Preparing for Remembrance Day

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This is a file from the Wikimedia Commons.

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Normally it is not something I need to “prepare for” however this year it is chock a block full of activity, careful planning, joy, hope and sorrow.  Let me just break that down for you:

My former neighbour in England Lorraine and one of my work colleagues Chuck celebrate a birthday – that is the joy of November 11.

As a veteran of both peacekeeping and warfighting operations, one who has lost comrades in arms in war, peacekeeping and yes accidents I feel that it is still my duty to go to my local cenotaph and remember those who gave their lives in the service of their country.  I wear a red poppy, not sure if I would wear a white one if asked or offered, but I respect the fact that people can make the

The National War Memorial in the afternoon on ...
The National War Memorial in the afternoon on Remembrance Day 2007 (Ottawa, Canada). (Photo credit: Wikipedia)

choice to wear one or not.  The ability to make that choice is why I chose to serve my country for 29 years.  This service is the activity of hope and sorrow for me.

So with that background you might guess that first on my agenda for tomorrow will be the local service in St Albert with my three grown children.  At the same time my wife will be bagpipe playing with her band the Edmonton Transit System Pipes and Drums at the service in Panoka, which is a little more than an hour away from Edmonton. Normally during the service I am able to catch up with some of those other veterans, whom I meet with every month for breakfast, and we decide to meet somewhere for lunch after the service.  This year I won’t be able to go for lunch as I need to get to the Winspear Centre for a final rehearsal before our concert. These are the activities that require careful planning – which car goes where, who gets a ride with whom, etc.

Tomorrow the choir I sing with The Richard Eaton Singers or RES will be performing our concert Always and Forever, this is the activity requiring careful planning and hope.  We have been working toward this concert since September, so there is the careful planning – and we hope there will be a nice sized audience.  This concert is also representing sorrow for our choir as we are dedicating it to one of our long time members and supporters Margaret C (Peg) Matheson and her husband Douglas (former Spitfire pilot, veteran, POW).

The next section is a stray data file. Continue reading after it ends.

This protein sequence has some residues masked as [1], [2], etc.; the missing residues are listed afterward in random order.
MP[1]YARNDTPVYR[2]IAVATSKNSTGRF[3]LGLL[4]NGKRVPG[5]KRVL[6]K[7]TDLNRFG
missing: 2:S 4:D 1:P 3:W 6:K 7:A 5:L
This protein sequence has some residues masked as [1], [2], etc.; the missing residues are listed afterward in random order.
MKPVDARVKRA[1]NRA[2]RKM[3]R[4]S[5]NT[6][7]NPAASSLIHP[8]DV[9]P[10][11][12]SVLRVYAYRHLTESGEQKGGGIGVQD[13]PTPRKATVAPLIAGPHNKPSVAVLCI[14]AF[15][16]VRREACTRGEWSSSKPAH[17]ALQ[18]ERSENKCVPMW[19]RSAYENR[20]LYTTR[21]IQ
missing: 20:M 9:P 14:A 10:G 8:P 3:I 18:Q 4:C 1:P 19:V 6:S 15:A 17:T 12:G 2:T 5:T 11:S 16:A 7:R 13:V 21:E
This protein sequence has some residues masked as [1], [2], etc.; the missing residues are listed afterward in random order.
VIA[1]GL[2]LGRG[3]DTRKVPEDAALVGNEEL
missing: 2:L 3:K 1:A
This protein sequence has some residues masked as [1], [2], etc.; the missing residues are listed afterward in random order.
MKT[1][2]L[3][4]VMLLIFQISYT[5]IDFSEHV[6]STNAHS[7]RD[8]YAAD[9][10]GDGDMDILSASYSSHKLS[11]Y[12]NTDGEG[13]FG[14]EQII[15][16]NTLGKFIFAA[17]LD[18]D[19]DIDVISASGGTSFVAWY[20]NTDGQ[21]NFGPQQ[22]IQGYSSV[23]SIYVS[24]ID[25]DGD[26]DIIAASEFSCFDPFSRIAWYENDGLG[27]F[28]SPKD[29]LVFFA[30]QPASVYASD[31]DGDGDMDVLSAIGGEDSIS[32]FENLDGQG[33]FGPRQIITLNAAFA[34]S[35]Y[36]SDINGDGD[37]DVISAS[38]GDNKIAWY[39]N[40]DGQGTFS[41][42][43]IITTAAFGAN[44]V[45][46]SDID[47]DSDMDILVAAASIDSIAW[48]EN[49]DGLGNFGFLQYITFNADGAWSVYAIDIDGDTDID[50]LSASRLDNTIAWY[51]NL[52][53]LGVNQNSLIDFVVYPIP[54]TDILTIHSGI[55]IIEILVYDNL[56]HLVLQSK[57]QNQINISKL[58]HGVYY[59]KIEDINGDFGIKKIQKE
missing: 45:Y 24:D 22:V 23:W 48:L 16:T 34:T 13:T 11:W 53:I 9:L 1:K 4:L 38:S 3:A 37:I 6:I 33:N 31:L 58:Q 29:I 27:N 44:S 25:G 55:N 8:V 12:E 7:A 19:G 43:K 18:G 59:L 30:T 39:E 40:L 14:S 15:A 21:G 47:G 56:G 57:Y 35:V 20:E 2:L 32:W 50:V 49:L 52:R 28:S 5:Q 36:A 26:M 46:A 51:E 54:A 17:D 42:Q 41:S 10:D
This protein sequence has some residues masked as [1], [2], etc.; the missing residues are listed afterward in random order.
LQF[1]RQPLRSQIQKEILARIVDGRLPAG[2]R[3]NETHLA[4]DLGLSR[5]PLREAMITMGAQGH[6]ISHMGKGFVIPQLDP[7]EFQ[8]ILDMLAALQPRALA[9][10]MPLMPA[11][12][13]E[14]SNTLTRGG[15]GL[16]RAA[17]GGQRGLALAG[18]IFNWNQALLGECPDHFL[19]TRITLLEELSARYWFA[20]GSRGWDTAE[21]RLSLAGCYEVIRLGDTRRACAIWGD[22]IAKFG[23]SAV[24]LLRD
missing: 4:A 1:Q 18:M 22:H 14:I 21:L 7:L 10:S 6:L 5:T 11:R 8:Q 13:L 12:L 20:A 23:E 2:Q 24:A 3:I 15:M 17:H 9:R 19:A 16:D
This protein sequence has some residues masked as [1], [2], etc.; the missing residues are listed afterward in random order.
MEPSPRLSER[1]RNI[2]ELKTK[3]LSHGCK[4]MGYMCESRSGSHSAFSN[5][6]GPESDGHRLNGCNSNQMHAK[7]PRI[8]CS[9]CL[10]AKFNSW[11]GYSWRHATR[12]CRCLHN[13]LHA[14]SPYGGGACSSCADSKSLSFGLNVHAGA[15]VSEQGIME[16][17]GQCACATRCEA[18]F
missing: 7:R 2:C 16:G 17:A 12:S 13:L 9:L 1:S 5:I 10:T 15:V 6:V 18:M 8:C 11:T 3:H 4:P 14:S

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Under the direction of our Artistic Director Doctor Leonard Ratzlaff Edmonton’s symphonic choir, the Richard Eaton Singers, opens its 2013/2014 season with a Fall Concert featuring music in remembrance of our countries fallen. This will also be our first outing in Edmonton since our European tour in the summer of 2013!  We are hoping that people will join us at 1430, after having spent time at their local Remembrance Day ceremony for some moving music that speaks to the loss and sacrifice of family, friends and communities in the course of our countries history.  We will perform our version of “Soldiers Cry” by Edmonton song writer Roland Majeau and arranged by Edmonton’s own Trent Worthington along with other pieces by Christine Donkin, Healey Willan, Benjamin Britten, John Estacio, John Ireland, Stephen Chatman and H. Balfour Gardiner.  Finally, hear the majesty of the beautiful Davis Concert Organ, played by Jeremy Spurgeon, accompanying us in Gabriel Faure‘s Requiem.  

English: A publicity photo of the Davis Concer...
English: A publicity photo of the Davis Concert Organ at the Francis Winspear Centre for Music © 2004, Edmonton Concert Hall Foundation. Used by permission, a copy of which has has been sent to OTRS. This photograph is a publicity photo from the files of the Edmonton Concert Hall Foundation. Permission has been received from the copyright holder to license this material under the GNU Free Documentation License, and evidence of this has been lodged with the Wikimedia PR department. (Photo credit: Wikipedia)
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